MFF: Raw and genuine, Richie Pan’s America the Series was first started in collaboration with the late Richie Panarra, tattooist, motorcyclist and artist. Can you tell us a bit about how you first became involved in this project?
PM: I make a living working in reality TV. Once or twice a year, I’d end up in South Jersey and go visit Richie, and sometimes get tattooed. As we became friends, we often talked about making a real motorcycle or tattoo show. One focused on the true characters that shape both cultures everyday, not manipulated drama. In April 2015, we decided to try something and see where it led.
MFF: What did you learn about Richie’s impact on the motorcycling community and the tattoo industry?
PM: It was very personal. Richie touched the lives of a lot of people in both communities. He was also somewhat of a historian for both. He had an immense respect for the people who came before him.
MFF: And what did you learn about his love of his panhead, Viola?
PM: He frequently said that Viola was the coolest bike in the world. And she might be. There are details for days on that panhead. Mixed matched parts, missing bolts, and seemingly random customizations. It may be his best work of art.
MFF: Anything new you learned from a production or direction standpoint?
PM: This was a really small project; just me and the person I was interviewing for most of it. I feel like that intimacy made it easy for the guys to open up. They lost awareness of the camera and just talked. The challenge of this was letting go of the way things are normally done. I recorded audio straight to the cameras, didn’t use monitors, or crew members to manage either. For safety, I ran 2 cameras, a wide and a tight, right next to each other. Each camera had separate audio. For the most part it worked out, but I would definitely make sure I could monitor audio next time.
MFF: Favorite memories filming on location?
PM: Shooting Tommy Granger at “The Church of What’s Happening.” Richie loaned me his Street Glide so I could ride over with him, Cindy, and Joe Fessman. Tommy and Richie’s dynamic was perfect, they had us laughing the whole day. We drank beer and ate hot dogs while we shot. It was the last interview Richie did and a day I’ll never forget. Richie left behind countless friends and contemporaries. It was incredible hearing people’s memories about him in Richie Pan Forever. Do you have any favorite sound bites or shots from the film? Fat Bob didn’t want to go on camera. I had asked early on and he wasn’t into it. He stopped by while I was interviewing Von Rothinfink. After a couple of drinks, he agreed to tell a couple of stories, and I got a little more out of him. Including the last clip of the film. That clip gets a tear from me every time.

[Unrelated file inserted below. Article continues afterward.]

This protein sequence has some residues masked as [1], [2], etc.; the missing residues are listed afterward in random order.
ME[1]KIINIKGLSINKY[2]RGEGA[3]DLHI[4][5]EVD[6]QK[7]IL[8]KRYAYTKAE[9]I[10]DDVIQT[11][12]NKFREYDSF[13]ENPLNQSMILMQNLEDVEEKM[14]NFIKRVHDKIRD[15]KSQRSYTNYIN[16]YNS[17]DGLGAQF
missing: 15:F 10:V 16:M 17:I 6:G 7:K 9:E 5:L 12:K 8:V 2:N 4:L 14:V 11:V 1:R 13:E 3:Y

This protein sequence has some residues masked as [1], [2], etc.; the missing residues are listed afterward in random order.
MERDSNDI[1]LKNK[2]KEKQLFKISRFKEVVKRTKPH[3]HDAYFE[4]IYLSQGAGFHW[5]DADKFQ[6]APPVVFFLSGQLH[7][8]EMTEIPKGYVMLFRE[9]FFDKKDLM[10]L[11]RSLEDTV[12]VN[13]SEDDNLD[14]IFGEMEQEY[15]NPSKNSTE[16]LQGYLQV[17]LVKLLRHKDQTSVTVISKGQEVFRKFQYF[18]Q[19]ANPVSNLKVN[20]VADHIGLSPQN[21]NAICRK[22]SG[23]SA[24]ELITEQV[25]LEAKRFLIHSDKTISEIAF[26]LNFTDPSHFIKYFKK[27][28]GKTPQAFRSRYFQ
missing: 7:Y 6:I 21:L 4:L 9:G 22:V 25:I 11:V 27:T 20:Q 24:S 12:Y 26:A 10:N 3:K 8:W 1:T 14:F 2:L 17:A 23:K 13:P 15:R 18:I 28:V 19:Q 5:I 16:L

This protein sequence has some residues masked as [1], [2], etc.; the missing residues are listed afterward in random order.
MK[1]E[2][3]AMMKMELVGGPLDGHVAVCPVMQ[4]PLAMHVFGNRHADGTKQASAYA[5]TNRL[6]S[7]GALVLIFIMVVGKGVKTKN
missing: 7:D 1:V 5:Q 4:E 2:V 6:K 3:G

MFF: Any production or direction challenges you’d like to cite?
PM: The huge one was losing my co-producer. Richie was not only on-camera talent, but a creative partner in the project. His passing not only changed the trajectory of the project, but the impact it would have. No doubt it would be an even better series if he were here to put his fingerprints on it.
MFF: What inspires you? What keeps you creating?
PM: Watching people do their own thing is super inspiring to me. For this project, The Motorcycle Film Festival was hugely inspirational.
MFF: Do you ride yourself? If so, what are your earliest memories of motorcycles?
PM: Yes. I ride pretty much everyday. When I was a pretty young kid, I had a neighbor who was a biker. He’d kick his bike over and the whole complex would shake. I couldn’t get enough of it.
MFF: And what do you ride these days?
PM: My everyday ride is an ’86 Softail with a narrow glide front end. It’s gotten me from coast to coast as well as all over LA for work. I also have a 1980 Shovelhead stroker in a jammer frame that was built by Alex Lopez and company at Born Free Cycles in Burbank, CA.
MFF: What are some of your favorite motorcycle films?
PM: Choppertown: The Sinners, the El Diablo Run movie, and Harley Davidson and the Marlboro Man.
MFF: Favorite annual moto events?
PM: Annual: Hazzard County. Biannual: El Diablo Run
MFF: Will you be attending this year’s Motorcycle Film Festival?
PM: I never know where I’m going to be. My professional life is a little crazy that way but I would really like to.
MFF: What’s to come from Pete McGill?
PM: Only time will tell. I have a few other ideas and things I’ve spoken to people about. My business as a lighting designer and flying coast to coast to spend time with my children keep me pretty busy, but I hope there will be time.
MFF: Any MFF exclusive you’d like to share with us? Something that folks don’t know about your work or process?
PM: I try to let people finish their thoughts. It makes it harder to get concise sound bites, but being genuine is more important to me. Sometimes that means the final edit has a lot more of my voice in it than it should.
Cine Meccanica is organized by MFF Founder Corinna Mantlo. It’s been a long standing home to everything from historic unknown films, to the worst of ‘B’ movie biker trash, to world premiers. Don’t miss this opportunity to see the film on the big screen while it’s in consideration for the 4th annual MFF.
Event sign up here: https://www.facebook.com/events/1178993532151856/
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